My landlord went to Court. What does this mean?

How does a court case look like?

My landlord went to Court. What does this mean?

Although it doesn’t happen very often, sometimes a landlord doesn’t agree with the verdict given by the Rental Committee and therefore sends you a court summons. With this summons he is asking the judge to review your case and take a new decision.

As soon as the summons was delivered to your house, the verdict of the Rental Committee will automatically ‘disappear’; as if it never existed.

It is very important that you bring the court papers to our office as soon as possible. This way we can make sure to hand in the written reaction on time. If you don’t react to the court summons, the judge will automatically assign the claims of your landlord.

The court summons

A court summons comes in a big envelope delivered to you personally by a bailiff. It might be a bit scary; a bailiff showing up to your house. But don’t worry about it too much. This is the only way the landlord can ask for a new decision.

If you are not home at the time the bailiff arrives to your house, he will leave the court papers in your mailbox. A court summons contains the objections of the landlord with regards to the verdict of the Rental Committee. Usually the court papers also have so called ‘producties’. These are the attachments meant to strengthen the landlord’s claims.

On the court summons you will find a date. Although you may think you have to come to court at this date, you don’t have to go to court. You are asked to hand in a written reaction to the court papers before the date mentioned in the legal papers.

Act of response

The written reaction to the court summons is called ‘conclusie van antwoord’, which means something like ‘act of response’. In the act of response we will explain to the judge why the objections of the landlord are incorrect. We will also add a counter claim to reclaim the rent or service costs you overpaid to your landlord. It is also possible to include the claim regarding your deposit or administration costs.

After we handed in the act of response, the judge will decide what will be the next step. Usually the next step is that the landlord gets to react to the act of response.

Act of reply by the landlord

In the act of reply, the landlord gets to react to the statements you made. This should happen within four weeks after you sent in the act of response. He can also send additional proofs as an attachment to his document. If your landlord needs more time to respond to your reaction, just like you can, he can request for an extension of the deadline with four weeks time (for two times maximum).

Final reaction to the court papers

Finally you and the landlord get to respond one more time. After you handed in your final reactions, the judge will usually send his decision in about eight weeks.

Court hearing

Sometimes the judge will schedule an actual hearing to see if it is possible to reach a settlement or to find answers to particular questions he still has after reading both your statements. If this is the case, you will be asked to let the court know which dates you’d be unable to attend the court in the upcoing three months. After both you and your landlord sent in the dates, the court will decide the date of the hearing. A hearing takes about one hour and takes place at only 200 meters from our office . You can bring someone else with you to the court chearing if this makes you feel more comfortable. Usually one of Frently’s team members will also be at the court hearing to support you.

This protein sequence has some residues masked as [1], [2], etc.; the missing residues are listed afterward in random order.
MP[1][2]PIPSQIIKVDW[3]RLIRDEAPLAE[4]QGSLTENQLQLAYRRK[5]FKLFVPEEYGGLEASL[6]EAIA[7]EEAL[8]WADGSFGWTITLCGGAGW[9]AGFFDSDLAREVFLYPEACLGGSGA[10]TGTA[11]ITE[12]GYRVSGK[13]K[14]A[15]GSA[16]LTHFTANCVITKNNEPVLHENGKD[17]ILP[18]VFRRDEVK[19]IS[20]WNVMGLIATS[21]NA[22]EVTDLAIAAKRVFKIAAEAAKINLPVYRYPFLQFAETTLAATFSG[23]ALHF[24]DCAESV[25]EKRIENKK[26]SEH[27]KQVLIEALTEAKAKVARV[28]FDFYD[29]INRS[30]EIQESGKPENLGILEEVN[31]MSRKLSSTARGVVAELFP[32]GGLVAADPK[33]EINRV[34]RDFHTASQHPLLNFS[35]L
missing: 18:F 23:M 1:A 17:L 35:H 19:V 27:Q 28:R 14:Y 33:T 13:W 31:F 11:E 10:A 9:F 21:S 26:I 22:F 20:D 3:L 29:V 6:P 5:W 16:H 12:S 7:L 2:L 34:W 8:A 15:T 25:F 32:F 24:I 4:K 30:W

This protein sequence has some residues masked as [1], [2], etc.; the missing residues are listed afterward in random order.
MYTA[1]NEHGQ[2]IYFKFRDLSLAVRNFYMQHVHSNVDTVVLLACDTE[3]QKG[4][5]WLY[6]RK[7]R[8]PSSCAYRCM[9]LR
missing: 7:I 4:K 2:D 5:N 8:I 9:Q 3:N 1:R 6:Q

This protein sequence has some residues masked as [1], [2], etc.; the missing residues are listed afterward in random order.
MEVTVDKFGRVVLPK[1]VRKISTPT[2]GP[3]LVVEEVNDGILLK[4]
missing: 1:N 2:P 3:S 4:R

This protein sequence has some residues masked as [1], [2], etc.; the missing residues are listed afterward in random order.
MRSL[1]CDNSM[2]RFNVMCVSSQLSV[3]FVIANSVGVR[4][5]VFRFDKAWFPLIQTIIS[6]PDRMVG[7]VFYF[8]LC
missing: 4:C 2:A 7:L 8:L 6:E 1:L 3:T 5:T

If no settlements was reached during the court hearing or if no court hearing took place, the judge will make a decision about the amount your landlord is supposed to pay you back. The decision will be sent to the lawyers office. As soon as the decision arrives you will receive a receivea copy of it by email. The last step will be reclaiming the money from the landlord. Once the money is in, Frently will prepare the invoice for our services and we will forward the money to your bank account.

How long does a Court case take?

It is very difficult to tell you how long your case will take. A Court procedure takes about eight months on average. However this really depends on the following:

If you or the landlord needs more time to respond to a certain document (the court summons, the act of response, the act of reply or the final reaction), you can request for an extension of the deadline, which is always four weeks after you received the document. This extension is automatically given for a period of another four weeks. If after four weeks you need even more time, you can apply for another four weeks. As you can see these extensions can slow down the procedure considerably.

How much does the court case cost?

You don’t have to pay anything for the court procedure. Most of the costs of the court case are covered by the Dutch government. This is the case if you have a low income and do not have enough savings to cover the costs of an expensive lawyer.

Frently will pay the salary for the lawyer, the court administration fees and in the very rare occasion that we lose a court procedure (<1%), we will also cover the procedure costs.

In the case you receive a letter from the Dutch Council of Legal aid (Raad voor Rechtsbijstand) stating so called: own contribution costs (in Dutch: ‘eigen bijdrage’), you may ignore this letter. You don’t have to pay these costs. Frently is paying for the costs of the court procedure, including the ‘eigen bijdrage’.

Do you want to know what’s the progress of your court case? Check your last email or contact the lawyer handling your case. Not sure which lawyer is dealing with your procedure? Feel free to contact us!

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